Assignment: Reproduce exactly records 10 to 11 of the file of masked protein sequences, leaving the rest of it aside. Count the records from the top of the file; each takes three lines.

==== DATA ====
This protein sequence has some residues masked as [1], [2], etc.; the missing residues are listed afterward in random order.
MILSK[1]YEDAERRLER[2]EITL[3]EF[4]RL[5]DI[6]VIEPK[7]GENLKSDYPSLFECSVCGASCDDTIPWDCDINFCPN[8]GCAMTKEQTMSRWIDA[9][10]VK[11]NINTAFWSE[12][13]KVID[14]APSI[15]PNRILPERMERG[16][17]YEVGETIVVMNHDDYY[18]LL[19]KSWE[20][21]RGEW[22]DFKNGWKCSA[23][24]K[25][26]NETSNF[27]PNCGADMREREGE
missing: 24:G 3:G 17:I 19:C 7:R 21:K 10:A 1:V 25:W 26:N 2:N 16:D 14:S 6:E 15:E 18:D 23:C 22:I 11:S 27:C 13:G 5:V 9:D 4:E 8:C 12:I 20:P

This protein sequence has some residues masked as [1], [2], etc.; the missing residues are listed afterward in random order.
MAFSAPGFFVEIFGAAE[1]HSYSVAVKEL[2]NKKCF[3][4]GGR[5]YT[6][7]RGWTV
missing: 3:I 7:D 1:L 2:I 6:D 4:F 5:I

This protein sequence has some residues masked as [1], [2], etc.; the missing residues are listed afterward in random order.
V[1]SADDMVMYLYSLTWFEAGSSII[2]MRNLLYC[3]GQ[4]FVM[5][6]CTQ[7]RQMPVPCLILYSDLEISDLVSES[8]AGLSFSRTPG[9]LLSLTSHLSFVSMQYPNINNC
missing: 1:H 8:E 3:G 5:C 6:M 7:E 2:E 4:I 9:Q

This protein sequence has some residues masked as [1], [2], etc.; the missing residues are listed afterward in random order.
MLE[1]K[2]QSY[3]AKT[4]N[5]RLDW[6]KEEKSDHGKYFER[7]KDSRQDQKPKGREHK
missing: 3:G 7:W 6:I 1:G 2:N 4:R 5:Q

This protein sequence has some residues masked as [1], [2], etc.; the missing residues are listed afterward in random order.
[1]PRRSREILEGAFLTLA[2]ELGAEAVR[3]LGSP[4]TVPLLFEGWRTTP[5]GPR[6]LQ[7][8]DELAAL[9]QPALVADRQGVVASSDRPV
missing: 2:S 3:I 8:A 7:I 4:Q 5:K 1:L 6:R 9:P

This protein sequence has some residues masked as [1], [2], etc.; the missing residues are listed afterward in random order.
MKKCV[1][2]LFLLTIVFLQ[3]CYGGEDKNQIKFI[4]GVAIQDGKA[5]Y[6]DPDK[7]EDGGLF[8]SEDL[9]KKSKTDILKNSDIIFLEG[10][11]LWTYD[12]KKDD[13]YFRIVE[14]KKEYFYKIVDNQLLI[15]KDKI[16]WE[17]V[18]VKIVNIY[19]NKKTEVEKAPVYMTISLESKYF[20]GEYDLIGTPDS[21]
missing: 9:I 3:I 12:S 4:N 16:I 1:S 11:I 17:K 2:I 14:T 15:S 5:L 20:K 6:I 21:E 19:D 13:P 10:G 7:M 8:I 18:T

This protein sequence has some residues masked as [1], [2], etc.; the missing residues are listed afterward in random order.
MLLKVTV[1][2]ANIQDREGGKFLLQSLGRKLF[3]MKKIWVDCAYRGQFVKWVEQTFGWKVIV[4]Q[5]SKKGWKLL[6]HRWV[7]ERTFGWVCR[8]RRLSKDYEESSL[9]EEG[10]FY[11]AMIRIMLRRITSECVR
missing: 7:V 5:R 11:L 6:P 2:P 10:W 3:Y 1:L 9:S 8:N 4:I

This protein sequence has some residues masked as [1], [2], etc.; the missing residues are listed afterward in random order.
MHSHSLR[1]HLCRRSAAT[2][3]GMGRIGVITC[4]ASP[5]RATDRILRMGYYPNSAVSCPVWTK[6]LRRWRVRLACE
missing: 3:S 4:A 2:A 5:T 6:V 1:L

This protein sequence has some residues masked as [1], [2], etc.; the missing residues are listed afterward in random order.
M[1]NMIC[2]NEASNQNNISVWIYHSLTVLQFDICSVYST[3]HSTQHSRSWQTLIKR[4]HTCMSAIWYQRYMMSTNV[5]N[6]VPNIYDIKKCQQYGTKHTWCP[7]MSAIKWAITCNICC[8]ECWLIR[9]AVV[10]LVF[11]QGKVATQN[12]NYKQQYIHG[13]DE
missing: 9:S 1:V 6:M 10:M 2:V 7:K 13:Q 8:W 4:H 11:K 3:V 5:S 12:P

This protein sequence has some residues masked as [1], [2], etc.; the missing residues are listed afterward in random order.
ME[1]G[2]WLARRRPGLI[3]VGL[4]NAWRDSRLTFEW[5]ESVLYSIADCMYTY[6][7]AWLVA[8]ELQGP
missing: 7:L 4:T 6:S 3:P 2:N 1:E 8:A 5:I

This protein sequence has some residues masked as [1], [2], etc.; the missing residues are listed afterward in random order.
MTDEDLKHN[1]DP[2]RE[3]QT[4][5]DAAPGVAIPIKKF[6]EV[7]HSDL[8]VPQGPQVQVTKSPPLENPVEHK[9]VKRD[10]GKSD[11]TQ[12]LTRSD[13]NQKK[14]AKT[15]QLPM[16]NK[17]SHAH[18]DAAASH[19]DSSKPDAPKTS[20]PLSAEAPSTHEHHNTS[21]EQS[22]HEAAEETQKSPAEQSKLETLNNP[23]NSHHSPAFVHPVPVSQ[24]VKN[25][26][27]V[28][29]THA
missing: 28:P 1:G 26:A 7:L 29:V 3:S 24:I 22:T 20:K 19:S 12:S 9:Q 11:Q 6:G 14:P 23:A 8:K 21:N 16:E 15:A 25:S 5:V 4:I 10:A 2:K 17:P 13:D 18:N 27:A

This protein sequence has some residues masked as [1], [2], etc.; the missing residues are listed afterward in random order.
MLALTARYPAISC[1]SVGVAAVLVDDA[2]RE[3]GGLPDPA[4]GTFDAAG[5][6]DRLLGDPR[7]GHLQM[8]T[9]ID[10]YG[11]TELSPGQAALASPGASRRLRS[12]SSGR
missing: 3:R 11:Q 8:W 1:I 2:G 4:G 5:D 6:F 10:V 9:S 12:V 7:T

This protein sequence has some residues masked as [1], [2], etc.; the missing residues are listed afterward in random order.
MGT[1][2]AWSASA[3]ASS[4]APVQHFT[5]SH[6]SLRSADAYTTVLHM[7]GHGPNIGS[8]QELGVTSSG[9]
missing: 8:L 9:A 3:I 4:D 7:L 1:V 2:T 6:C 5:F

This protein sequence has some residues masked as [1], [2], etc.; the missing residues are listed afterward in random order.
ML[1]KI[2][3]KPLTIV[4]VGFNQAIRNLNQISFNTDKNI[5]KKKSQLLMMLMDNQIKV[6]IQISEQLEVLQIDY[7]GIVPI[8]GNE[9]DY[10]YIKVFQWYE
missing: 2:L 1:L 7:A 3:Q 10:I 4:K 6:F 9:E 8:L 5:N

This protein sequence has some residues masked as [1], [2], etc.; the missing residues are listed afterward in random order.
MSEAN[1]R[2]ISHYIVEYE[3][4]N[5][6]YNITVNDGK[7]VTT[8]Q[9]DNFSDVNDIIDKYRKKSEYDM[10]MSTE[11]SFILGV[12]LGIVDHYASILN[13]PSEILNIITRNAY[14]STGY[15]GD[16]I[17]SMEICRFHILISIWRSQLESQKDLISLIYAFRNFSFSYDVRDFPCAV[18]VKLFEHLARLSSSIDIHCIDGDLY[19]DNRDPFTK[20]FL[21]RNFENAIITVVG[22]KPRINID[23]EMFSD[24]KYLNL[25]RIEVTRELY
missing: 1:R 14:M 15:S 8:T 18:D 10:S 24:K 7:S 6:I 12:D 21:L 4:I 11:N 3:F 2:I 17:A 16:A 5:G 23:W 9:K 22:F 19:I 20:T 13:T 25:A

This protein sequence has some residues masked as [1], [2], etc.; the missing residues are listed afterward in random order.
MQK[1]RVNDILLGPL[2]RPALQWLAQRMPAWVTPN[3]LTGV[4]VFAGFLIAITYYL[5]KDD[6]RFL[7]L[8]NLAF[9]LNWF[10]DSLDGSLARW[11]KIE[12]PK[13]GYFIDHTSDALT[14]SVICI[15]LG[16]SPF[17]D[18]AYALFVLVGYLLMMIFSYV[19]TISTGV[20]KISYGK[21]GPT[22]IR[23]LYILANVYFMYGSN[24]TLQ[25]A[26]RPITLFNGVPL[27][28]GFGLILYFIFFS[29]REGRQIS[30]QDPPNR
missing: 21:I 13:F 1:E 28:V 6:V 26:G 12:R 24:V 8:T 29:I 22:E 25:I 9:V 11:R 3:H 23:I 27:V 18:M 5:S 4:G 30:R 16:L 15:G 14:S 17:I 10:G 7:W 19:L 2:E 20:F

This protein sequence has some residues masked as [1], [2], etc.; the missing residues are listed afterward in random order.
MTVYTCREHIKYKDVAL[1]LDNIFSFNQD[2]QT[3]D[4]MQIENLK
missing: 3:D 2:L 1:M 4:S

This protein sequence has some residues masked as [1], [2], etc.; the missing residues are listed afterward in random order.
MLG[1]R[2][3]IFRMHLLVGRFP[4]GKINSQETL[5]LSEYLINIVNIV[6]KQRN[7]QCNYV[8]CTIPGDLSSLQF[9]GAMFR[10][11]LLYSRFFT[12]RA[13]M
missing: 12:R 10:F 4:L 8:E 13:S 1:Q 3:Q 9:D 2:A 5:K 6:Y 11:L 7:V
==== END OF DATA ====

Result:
This protein sequence has some residues masked as [1], [2], etc.; the missing residues are listed afterward in random order.
ME[1]G[2]WLARRRPGLI[3]VGL[4]NAWRDSRLTFEW[5]ESVLYSIADCMYTY[6][7]AWLVA[8]ELQGP
missing: 7:L 4:T 6:S 3:P 2:N 1:E 8:A 5:I

This protein sequence has some residues masked as [1], [2], etc.; the missing residues are listed afterward in random order.
MTDEDLKHN[1]DP[2]RE[3]QT[4][5]DAAPGVAIPIKKF[6]EV[7]HSDL[8]VPQGPQVQVTKSPPLENPVEHK[9]VKRD[10]GKSD[11]TQ[12]LTRSD[13]NQKK[14]AKT[15]QLPM[16]NK[17]SHAH[18]DAAASH[19]DSSKPDAPKTS[20]PLSAEAPSTHEHHNTS[21]EQS[22]HEAAEETQKSPAEQSKLETLNNP[23]NSHHSPAFVHPVPVSQ[24]VKN[25][26][27]V[28][29]THA
missing: 28:P 1:G 26:A 7:L 29:V 3:S 24:I 22:T 20:K 19:S 12:S 9:Q 11:Q 6:G 14:P 23:A 8:K 21:N 16:E 15:A 25:S 5:V 4:I 10:A 2:K 17:P 13:D 18:N 27:A